Like that of Michael Asher, Daniel Buren and Hans Haacke, Louise Lawler's work is concerned with the relationship between the artist and the institution. On an ideological level, this includes the artist's role as producer within the museum and gallery system, the artwork's position as commodity within a bourgeois economy of signs, and the contradictions inherent in attempting to subvert a system while at the same time exploiting it and participating in it.
Lawler's current exhibit explores these notions through her usual strategy of putting things in a new context. By reframing traditional dialectics between object and image, idea and text, originality and simulation--within an ambiguous institutional structure--Lawler not only dismantles the integrity of the artwork per se, but also undermines the usual autonomy of both artist and viewer.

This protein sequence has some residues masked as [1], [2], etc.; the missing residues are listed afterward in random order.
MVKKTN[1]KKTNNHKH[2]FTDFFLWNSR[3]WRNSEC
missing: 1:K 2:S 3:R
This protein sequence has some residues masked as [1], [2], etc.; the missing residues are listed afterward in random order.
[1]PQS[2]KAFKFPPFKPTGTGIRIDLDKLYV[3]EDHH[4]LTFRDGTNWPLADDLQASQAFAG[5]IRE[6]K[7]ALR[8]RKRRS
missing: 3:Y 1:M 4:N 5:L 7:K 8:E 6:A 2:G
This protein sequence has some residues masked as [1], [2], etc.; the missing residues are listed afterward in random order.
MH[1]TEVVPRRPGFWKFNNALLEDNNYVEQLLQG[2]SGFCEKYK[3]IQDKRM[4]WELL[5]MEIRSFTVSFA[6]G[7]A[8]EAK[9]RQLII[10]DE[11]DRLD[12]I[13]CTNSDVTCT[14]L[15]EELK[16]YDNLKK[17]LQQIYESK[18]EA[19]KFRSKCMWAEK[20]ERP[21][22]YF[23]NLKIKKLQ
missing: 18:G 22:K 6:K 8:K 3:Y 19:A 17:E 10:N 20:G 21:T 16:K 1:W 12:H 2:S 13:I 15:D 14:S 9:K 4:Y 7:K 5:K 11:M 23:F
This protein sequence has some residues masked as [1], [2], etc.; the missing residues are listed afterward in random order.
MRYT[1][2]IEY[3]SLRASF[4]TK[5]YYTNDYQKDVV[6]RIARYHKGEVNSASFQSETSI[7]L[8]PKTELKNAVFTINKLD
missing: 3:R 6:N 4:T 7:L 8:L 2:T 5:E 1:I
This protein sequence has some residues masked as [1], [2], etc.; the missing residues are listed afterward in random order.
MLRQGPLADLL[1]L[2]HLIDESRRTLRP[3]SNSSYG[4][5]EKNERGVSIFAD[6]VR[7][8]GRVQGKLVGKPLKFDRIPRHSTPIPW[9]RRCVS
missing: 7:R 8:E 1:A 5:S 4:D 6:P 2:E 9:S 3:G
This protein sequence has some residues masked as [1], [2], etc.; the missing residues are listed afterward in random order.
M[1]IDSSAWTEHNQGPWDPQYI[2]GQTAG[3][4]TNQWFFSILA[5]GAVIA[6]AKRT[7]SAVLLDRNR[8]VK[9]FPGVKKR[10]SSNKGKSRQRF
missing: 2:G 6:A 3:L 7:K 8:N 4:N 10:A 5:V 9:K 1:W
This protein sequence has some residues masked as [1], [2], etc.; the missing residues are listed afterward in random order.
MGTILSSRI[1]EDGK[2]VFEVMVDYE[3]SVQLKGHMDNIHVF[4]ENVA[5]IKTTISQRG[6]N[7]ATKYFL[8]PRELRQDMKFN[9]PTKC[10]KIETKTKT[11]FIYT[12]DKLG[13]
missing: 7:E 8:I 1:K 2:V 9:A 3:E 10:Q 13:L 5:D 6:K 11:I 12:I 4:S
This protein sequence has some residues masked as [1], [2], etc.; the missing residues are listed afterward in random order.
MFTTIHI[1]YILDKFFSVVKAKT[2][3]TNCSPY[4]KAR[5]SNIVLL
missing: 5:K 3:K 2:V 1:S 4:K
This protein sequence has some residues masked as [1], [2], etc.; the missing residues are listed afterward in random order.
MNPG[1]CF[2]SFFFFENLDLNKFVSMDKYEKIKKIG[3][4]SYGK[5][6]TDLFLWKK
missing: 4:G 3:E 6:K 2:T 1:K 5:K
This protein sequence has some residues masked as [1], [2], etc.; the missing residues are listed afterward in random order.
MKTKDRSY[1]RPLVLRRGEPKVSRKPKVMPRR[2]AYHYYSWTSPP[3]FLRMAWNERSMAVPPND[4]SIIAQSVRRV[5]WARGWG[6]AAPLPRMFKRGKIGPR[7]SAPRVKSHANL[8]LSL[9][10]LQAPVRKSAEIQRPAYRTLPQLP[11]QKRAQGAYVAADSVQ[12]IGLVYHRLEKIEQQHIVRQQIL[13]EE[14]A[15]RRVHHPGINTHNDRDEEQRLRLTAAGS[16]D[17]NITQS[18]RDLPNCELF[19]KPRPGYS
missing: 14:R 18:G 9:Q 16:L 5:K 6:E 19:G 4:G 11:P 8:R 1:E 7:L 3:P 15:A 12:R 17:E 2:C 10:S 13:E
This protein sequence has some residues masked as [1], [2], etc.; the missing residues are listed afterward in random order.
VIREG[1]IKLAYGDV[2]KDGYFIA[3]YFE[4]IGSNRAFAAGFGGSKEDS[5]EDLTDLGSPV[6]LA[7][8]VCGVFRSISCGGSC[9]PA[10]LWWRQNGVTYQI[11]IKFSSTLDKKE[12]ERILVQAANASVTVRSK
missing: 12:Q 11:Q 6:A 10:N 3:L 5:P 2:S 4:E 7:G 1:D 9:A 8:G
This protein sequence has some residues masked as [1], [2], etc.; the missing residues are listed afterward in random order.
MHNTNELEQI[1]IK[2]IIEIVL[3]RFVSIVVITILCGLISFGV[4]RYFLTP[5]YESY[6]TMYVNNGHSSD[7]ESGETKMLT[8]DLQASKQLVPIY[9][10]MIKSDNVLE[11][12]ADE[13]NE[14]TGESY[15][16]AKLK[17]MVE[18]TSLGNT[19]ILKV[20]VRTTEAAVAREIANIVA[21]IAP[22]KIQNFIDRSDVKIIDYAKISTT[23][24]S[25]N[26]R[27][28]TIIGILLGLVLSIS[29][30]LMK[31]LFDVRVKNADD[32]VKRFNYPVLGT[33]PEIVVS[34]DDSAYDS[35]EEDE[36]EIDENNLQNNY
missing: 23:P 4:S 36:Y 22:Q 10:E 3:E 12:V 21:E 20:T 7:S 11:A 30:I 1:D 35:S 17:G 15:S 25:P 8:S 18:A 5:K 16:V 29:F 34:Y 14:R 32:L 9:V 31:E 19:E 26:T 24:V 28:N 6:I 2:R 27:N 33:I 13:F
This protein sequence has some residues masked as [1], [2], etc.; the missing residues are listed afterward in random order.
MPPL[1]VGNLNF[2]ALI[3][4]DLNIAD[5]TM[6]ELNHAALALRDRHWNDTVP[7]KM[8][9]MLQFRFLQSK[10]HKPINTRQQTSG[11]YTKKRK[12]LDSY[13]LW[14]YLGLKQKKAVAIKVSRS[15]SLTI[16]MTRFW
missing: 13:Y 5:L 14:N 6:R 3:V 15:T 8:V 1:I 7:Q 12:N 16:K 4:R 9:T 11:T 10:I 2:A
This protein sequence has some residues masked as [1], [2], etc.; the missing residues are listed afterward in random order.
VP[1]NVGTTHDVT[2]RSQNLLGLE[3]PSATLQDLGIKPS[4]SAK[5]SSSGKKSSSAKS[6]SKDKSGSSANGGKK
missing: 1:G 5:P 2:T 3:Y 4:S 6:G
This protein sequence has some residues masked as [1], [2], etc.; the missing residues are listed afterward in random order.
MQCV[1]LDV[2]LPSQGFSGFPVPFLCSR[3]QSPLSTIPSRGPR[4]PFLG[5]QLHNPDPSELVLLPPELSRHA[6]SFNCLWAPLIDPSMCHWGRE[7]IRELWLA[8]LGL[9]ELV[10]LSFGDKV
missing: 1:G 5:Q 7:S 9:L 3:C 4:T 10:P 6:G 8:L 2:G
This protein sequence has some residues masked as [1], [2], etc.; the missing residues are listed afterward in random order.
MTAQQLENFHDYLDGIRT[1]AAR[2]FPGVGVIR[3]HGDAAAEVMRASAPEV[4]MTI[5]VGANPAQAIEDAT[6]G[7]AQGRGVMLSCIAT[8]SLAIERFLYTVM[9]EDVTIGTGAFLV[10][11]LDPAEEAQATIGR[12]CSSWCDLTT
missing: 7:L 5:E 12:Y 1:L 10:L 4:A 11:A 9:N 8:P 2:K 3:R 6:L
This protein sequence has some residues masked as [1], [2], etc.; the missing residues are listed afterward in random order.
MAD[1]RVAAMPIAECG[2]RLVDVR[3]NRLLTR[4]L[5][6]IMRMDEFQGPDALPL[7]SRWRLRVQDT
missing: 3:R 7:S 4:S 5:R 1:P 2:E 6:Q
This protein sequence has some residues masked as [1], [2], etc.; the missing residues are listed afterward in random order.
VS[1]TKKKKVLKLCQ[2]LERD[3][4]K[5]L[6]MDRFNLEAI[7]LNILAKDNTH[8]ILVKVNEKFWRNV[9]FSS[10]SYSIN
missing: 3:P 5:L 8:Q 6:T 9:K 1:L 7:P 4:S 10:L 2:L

Thus a series of inscribed drinking glasses, arranged in neat rows on glass shelves, provides a form of domestic trapping for Lawler's more public photo-text arrangements, in which the superficial veneer of high art (MOCA's pristine gallery space, classical statuary bubble-wrapped in museum storage, a Jasper Johns flag above a monogrammed bedspread) is reduced to mechanically reproduced images completely dependent upon captions and painted frames for both their meaning and aesthetic raison d'etre.
By casting institutions and art objects/images as parasites in an explanatory (con)text, Lawler gives museums and collectors a dose of some of their own arbitrary semantic medicine. In so doing, however, Lawler is careful to question her own, and the viewer's, role in the same process. Lawler's strength as a \o7 provocateur \f7 is that she pulls off such paradoxes with an intelligence and playful guile that allows her to remain both inside and outside the deceit without appearing hypocritical or dogmatic. (Kuhlenschmidt/Simon Gallery, 9000 Melrose Ave., to May 2.)